The virus doesn’t present a threat to teenagers and adults, but it does present a risk to children with respiratory conditions.
“The problem is if someone has any kind of respiratory compromise, say a child with Asthma or a a child with a severe respiratory illness, they may become more significantly ill with the enterovirus, and that’s what people are anxious about,” said Dr. Donald Guadagnoli, the Chief Medical Officer at Cape Cod Hospital:
No cases have been confirmed on the Cape, but officials are still taking the opportunity to be cautious and have asked that children under 14 not visit maternity or pediatric units for the time being.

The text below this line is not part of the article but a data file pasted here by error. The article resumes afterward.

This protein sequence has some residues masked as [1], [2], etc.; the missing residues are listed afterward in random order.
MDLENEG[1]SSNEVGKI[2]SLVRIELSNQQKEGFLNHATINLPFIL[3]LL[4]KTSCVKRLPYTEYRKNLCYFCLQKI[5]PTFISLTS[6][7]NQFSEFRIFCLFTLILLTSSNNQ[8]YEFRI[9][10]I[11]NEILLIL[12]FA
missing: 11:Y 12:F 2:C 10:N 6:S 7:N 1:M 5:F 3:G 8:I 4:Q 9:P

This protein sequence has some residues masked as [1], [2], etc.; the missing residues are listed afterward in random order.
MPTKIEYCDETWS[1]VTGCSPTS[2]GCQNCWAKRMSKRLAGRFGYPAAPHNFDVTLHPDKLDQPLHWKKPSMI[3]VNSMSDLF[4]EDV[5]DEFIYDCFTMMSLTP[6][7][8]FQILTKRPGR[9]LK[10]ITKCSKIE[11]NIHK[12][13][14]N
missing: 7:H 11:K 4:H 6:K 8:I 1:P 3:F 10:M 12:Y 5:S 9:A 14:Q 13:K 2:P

“We know that it’s the children under 14 who may not have the immunity, we know that they’re the ones more likely to pass it on,” Guadagnoli said.
The first confirmed case in Massachusetts was announced this week. A girl was treated and released at Children’s Hospital in Boston.